In honor of Labor Day (and because we absolutely love birth stories), we're sharing stories from our own deliveries. From barely making it to the hospital to laboring for four days, from home births to inductions, from two amniotic sacs to secret salads, Kindred Bravely moms get real!
You may be experiencing an array of emotions during your third trimester, which begins in week 28 of your pregnancy. While you probably aren’t feeling nauseous in the third trimester, you’re likely feeling pretty fatigued and uncomfortable from all of the changes your body has gone through over the last several months. The good news? You’ll get to meet your baby oh so soon, and you’ll be head over heels in love.
When I had my first two children, I had never even heard the word “doula.” My second birth was precipitous (less than three hours). I had planned to have an epidural as I did for my first delivery, but the second time, I wasn’t able to have any pain relief. My labor was so quick that my OB barely made it to catch my baby! Since my husband and I weren’t prepared to cope through labor and delivery in this way, the experience was incredibly scary for us...
Our Social Media Manager Sarah Ortmayer shares her experience of becoming a "Girl Mom" after having four boys: "Finding out the gender of my first baby was one of the most exciting moments of my life. Even though my husband and I had both been convinced we were having a girl, we couldn’t have been happier to find out we were having a boy! ..."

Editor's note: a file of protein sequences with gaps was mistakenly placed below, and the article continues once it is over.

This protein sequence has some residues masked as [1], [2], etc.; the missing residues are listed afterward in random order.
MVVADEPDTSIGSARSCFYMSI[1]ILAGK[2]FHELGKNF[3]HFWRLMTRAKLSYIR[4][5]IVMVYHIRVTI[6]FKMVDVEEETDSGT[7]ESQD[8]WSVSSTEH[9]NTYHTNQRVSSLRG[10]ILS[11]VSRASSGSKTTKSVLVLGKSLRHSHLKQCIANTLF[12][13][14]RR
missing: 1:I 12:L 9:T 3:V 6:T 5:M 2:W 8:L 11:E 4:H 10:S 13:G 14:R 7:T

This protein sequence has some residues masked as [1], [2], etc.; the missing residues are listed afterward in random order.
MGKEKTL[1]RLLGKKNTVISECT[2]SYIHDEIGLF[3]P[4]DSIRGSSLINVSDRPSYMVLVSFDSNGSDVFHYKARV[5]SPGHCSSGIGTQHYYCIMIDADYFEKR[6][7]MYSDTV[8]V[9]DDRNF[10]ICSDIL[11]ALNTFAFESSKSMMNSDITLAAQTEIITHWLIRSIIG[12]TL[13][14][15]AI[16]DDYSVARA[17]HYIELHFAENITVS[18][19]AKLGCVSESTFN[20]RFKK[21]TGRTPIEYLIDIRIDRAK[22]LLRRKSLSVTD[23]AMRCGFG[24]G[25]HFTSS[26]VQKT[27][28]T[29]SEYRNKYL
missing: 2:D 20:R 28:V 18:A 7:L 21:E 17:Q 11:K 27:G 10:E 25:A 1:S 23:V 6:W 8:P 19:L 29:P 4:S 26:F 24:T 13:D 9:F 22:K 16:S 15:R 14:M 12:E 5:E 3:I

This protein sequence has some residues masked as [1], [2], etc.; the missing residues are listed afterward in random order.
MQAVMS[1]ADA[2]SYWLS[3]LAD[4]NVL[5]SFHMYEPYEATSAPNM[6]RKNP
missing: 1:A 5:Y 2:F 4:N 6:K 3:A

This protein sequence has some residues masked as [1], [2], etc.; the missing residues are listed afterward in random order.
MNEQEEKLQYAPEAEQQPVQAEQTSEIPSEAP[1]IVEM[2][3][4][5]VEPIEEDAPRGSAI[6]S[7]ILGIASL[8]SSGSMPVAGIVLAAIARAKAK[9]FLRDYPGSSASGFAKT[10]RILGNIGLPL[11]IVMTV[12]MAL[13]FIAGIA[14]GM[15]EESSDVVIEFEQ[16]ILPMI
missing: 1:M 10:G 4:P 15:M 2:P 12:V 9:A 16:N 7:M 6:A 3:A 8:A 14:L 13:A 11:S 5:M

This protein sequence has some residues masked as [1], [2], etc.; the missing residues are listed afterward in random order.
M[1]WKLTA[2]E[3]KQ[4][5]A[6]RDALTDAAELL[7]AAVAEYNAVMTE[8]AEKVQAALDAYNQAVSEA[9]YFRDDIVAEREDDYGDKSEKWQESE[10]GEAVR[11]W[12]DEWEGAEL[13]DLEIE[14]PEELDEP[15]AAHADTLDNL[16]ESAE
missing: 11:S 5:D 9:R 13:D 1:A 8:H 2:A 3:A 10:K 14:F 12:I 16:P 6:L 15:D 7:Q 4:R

Congratulations! You just found out that you’re pregnant. You’re excited, nervous, and eager to share your big news with your family and friends. Then you realize that you’re a thousand miles away from everyone you know and love. Your spouse is in and out of the field, off to trainings, and scheduled to deploy soon. What’s a military spouse to do? (Cue the freak-out.)
This spring, we’re incredibly honored to partner with the Superhero Project, which raises money to help families with babies in the Neonatal Intensive Care Unit (NICU). For each pair of pajamas purchased during our Mother’s Day Sale, we’ll donate a pair to the Superhero Project.
Since nearly one-third of deliveries in the US occur via cesarean section, it’s important that moms who plan to breastfeed are prepared no matter how they end up delivering. While giving birth isn’t typically easy (hence the term “labor”), C-sections add a whole new dynamic to delivery and breastfeeding for which many moms aren’t prepared.
You’ve made it through your first trimester. Congratulations! I know I’m not alone in saying the second trimester is sort of a sweet spot in pregnancy. Of course, every woman’s pregnancy is different -- but for me, the second trimester is like a beautiful rainbow after a storm. First trimester symptoms ease up, and I feel invincible.